The world is awash in garbage. The average American throws away more than 4 pounds of stuff every single day. That comes out to over 200 million tons of trash per year in America? With landfills overflowing all over the globe, it’s not difficult to see how this in turn affects human health, it’s up to us to find solutions. When we make an effort to improve our environment, we are ultimately improving our health in the long run. Each and every one of us can do our part to keep the planet clean and healthy. From using stainless steel food containers to shopping with reusable bags, here are some simple steps you can take to reduce your garbage footprint.
- Use Less Plastic
Plastic is one of the most harmful, unsustainable, and yet prolific materials on the planet. It never degrades, never dissolves, and never disappears. Unfortunately, plastic waste products are filling up the planet’s landfills, polluting its oceans and waterways, and killing millions of marine animals every year, Research shows that much of the fish that we consume also contains remnants of plastic which ultimately damages the human body. The less plastic you use, the better. Watch this short video to learn more about how our planet is drowning in plastic.
- Shop with Reusable Bags
Shoppers have been transitioning to reusable bags for a while now. With more and more grocery stores starting to charge customers for using their bags, this one is a no-brainer, environmentally and financially speaking.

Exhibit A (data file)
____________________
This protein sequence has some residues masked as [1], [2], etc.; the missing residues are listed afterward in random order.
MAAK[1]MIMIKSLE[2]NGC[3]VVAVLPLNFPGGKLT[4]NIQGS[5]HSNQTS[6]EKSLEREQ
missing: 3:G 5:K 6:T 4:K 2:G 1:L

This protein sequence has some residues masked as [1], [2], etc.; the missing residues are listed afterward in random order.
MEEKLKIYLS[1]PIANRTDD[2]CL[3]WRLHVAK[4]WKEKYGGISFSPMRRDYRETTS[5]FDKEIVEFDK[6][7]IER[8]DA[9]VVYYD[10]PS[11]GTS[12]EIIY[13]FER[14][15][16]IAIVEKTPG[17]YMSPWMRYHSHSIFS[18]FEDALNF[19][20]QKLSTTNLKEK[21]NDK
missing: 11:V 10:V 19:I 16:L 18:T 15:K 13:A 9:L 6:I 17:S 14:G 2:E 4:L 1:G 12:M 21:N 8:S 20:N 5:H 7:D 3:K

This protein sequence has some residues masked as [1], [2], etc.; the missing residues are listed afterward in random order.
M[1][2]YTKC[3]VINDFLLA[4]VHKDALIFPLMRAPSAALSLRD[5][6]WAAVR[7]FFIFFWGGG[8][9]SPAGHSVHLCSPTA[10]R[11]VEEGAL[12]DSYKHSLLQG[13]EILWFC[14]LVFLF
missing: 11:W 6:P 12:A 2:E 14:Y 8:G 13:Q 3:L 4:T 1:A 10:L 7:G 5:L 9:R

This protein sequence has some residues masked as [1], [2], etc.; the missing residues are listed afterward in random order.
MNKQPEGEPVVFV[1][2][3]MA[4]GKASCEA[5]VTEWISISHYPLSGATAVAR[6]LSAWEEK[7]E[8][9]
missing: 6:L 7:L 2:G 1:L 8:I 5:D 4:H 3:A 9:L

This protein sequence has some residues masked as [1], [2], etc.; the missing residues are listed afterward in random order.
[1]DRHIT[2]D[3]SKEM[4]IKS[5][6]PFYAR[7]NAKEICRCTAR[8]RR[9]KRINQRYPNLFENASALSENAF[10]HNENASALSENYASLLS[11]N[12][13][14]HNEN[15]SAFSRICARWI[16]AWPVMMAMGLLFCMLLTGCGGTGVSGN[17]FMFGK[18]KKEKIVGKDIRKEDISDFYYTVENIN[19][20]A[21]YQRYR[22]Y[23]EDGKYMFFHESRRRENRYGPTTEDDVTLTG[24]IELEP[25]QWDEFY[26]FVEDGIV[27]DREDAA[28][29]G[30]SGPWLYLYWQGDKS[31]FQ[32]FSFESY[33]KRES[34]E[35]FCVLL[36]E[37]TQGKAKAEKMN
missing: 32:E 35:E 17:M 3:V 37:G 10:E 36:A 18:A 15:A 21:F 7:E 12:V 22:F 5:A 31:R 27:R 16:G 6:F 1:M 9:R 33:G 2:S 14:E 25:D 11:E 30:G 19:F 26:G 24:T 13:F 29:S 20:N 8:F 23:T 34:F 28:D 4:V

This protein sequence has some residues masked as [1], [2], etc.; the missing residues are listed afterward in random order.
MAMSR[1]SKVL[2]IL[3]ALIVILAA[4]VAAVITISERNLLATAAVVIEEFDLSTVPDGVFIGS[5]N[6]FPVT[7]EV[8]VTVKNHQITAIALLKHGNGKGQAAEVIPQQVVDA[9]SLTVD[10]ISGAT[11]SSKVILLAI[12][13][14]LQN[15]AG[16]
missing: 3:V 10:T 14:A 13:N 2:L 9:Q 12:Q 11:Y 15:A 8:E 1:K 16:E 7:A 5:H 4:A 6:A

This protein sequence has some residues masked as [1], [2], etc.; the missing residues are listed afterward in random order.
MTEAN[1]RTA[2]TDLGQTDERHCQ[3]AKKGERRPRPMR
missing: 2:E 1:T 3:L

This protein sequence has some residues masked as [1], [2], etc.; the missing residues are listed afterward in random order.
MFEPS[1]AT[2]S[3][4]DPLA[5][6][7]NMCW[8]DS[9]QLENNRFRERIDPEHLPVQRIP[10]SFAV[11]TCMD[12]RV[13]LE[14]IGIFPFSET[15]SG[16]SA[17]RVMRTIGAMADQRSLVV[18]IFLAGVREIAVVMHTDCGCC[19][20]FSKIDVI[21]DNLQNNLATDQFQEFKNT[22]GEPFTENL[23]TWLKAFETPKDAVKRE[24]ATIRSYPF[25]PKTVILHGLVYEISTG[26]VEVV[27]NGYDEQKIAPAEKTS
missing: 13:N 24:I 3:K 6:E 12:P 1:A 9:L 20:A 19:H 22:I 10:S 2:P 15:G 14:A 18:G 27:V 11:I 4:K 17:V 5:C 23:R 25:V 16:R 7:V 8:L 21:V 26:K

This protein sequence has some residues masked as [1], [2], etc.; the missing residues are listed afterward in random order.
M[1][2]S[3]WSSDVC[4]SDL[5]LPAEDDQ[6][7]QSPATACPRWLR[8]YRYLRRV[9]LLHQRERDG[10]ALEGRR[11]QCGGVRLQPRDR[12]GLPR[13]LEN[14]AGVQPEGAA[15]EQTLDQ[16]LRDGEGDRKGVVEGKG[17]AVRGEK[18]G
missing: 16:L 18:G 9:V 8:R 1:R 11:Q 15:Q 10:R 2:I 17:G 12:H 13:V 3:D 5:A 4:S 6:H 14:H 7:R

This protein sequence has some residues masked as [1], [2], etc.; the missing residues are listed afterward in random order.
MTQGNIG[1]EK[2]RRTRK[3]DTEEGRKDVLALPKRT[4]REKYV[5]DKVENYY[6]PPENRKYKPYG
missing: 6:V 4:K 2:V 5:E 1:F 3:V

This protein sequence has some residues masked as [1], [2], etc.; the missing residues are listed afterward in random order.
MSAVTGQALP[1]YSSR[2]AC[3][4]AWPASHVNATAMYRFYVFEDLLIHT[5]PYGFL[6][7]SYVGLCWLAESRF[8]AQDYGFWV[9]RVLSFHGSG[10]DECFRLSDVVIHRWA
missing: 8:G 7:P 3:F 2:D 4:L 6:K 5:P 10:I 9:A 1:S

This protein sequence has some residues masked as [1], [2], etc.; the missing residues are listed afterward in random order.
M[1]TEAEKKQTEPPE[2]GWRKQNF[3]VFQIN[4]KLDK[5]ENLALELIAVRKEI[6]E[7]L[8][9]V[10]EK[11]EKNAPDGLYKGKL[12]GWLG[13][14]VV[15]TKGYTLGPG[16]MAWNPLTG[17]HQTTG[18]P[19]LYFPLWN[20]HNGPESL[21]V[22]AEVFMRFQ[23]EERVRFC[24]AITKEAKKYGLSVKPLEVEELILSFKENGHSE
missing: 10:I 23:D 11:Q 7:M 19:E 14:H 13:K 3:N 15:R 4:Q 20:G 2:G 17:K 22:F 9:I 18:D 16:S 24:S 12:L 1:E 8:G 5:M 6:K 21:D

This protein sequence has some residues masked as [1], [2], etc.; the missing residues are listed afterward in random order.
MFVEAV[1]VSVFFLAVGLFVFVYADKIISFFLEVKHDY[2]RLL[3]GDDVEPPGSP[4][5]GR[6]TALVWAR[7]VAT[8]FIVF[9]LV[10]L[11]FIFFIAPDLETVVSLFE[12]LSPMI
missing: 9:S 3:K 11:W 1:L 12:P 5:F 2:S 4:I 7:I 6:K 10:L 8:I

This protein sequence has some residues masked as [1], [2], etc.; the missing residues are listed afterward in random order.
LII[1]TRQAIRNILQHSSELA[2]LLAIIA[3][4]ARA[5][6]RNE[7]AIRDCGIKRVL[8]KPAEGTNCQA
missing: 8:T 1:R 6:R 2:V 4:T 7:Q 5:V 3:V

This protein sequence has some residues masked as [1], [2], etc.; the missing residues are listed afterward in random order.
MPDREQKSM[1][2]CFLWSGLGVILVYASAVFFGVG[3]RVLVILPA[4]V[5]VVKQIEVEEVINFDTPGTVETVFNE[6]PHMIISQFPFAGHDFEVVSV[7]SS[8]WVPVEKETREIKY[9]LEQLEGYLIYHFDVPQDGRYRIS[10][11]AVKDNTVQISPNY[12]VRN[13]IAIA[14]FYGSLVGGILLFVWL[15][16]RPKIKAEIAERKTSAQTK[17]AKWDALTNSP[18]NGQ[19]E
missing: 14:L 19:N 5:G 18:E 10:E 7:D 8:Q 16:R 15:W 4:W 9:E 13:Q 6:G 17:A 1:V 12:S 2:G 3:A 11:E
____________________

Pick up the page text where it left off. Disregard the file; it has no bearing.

- Put Produce in Reusable containers
Some people carry a large tote bag with them to the grocery store, and then put their produce in the little plastic bags provided by the store. Consider getting smaller reusable containers to lower your plastic usage even more, or shopping with a vendor that offers reusable containers.
- Carry a Stainless Steel Lunch Box
Instead of grabbing takeout or using plastic containers, take a reusable, stainless steel lunchbox to work with you. It’s cheaper; it’s healthier, and it’s easier on the environment. While you’re at it, pack a kid’s stainless steel lunchbox in Junior’s backpack to get the whole family on the eco-friendly bandwagon.
- Throw Out the Plastic Wrap
As long as you’re trying to reduce your plastic footprint, plastic wrap should be one of the first things to go. With so many superior products now on the market (like these reusable beeswax wraps from abeego), there’s no reason to cling tightly to old solutions.
- Skip the Packaged Foods
Packaged foods are some of the worst offenders, particularly when they come in individual wrappers. Of course, we all love the cookies, crackers, snack packs, and juice drinks that come in single packs. Unfortunately, the planet doesn’t love the extra trash. Bulk containers are far more efficient.